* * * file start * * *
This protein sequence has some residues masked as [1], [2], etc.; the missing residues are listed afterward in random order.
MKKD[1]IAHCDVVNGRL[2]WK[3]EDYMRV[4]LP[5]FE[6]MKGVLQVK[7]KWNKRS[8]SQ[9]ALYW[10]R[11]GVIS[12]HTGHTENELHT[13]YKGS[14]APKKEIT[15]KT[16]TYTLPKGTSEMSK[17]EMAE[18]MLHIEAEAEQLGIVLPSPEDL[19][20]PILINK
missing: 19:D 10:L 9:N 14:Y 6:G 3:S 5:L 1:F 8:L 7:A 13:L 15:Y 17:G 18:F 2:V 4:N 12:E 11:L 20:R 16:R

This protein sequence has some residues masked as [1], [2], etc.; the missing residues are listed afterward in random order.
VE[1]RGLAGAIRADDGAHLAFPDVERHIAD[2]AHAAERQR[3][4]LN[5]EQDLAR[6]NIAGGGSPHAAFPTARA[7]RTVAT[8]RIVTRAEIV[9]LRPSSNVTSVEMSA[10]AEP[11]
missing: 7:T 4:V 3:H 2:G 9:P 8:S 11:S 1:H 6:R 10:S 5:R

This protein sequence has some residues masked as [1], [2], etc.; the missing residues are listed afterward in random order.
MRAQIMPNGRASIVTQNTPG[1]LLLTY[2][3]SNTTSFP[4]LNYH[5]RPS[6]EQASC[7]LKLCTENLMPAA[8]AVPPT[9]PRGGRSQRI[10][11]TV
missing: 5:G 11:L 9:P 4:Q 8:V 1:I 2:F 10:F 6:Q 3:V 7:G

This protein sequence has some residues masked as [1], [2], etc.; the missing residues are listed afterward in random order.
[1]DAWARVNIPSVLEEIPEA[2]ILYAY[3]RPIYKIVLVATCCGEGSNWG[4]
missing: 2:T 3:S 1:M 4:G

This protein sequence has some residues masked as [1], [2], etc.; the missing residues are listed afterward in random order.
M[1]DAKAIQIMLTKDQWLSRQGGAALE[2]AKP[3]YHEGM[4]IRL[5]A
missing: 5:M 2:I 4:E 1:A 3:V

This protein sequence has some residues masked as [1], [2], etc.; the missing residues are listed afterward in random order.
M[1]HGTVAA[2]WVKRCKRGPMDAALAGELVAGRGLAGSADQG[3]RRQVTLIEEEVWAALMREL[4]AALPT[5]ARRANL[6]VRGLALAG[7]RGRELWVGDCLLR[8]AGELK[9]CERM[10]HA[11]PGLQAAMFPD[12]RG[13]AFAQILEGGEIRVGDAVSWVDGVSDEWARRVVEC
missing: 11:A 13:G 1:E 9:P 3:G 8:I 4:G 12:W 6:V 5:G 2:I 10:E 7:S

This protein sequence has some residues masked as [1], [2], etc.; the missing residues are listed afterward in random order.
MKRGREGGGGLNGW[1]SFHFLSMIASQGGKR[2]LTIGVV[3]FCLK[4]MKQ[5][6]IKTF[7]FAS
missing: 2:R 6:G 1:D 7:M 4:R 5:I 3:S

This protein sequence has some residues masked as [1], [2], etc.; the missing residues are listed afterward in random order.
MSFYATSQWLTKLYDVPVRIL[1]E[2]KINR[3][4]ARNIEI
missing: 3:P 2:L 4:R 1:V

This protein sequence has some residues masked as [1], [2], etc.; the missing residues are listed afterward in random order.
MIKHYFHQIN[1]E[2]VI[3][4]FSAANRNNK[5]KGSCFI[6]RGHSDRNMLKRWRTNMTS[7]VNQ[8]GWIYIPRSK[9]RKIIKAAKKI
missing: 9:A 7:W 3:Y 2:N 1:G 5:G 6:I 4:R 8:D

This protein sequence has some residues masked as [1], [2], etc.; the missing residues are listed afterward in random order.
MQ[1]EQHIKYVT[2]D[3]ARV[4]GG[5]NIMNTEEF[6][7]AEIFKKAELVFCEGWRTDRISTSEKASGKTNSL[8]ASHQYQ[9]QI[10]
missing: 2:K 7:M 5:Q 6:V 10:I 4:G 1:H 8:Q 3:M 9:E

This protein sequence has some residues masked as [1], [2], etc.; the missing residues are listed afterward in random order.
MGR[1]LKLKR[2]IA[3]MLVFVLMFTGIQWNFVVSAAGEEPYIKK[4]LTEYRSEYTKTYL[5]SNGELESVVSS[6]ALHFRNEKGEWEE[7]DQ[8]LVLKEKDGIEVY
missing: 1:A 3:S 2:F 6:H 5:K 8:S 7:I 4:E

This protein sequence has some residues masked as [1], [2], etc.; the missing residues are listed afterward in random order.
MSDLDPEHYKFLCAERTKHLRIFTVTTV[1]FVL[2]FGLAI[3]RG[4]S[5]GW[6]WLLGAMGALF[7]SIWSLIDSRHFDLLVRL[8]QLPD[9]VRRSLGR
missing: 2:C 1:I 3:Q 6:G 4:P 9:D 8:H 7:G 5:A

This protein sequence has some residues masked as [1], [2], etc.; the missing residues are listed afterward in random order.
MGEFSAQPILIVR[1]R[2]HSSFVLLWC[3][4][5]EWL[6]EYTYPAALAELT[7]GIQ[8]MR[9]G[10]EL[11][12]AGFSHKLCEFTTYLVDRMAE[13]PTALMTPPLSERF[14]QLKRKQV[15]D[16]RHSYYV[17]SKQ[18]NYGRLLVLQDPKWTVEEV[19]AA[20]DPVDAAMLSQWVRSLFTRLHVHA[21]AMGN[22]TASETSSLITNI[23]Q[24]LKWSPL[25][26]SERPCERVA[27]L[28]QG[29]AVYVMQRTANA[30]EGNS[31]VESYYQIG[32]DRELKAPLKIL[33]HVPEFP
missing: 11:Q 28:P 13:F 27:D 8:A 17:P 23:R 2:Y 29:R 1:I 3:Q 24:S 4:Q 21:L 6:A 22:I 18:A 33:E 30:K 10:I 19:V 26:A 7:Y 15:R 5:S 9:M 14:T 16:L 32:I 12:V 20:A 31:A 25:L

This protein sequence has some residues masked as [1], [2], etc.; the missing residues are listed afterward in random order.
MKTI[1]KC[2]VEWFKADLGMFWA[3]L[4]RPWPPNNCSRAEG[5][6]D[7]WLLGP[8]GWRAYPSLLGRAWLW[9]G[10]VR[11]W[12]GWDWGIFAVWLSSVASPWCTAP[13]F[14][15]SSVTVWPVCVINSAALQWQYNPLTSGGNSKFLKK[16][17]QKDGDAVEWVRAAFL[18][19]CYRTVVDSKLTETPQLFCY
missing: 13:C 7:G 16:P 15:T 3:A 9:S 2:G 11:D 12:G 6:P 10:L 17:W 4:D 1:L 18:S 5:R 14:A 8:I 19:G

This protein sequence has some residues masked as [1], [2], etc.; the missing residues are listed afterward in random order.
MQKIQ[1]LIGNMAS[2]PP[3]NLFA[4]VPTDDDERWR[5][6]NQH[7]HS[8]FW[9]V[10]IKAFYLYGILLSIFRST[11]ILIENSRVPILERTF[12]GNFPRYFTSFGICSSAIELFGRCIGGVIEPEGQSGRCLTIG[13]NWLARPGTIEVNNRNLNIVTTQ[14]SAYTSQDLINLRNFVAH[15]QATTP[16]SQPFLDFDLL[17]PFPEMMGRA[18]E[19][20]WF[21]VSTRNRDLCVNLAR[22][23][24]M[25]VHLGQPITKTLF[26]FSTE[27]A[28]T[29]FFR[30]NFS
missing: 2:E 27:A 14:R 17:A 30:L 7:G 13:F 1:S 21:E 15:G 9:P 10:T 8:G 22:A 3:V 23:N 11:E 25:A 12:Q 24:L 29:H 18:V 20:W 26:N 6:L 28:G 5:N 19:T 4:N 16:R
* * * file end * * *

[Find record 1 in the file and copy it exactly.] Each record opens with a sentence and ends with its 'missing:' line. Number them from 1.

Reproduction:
This protein sequence has some residues masked as [1], [2], etc.; the missing residues are listed afterward in random order.
MKKD[1]IAHCDVVNGRL[2]WK[3]EDYMRV[4]LP[5]FE[6]MKGVLQVK[7]KWNKRS[8]SQ[9]ALYW[10]R[11]GVIS[12]HTGHTENELHT[13]YKGS[14]APKKEIT[15]KT[16]TYTLPKGTSEMSK[17]EMAE[18]MLHIEAEAEQLGIVLPSPEDL[19][20]PILINK
missing: 19:D 10:L 9:N 14:Y 6:G 3:S 5:L 1:F 8:L 7:A 13:L 15:Y 17:G 18:F 2:V 4:N 12:E 11:L 20:R 16:R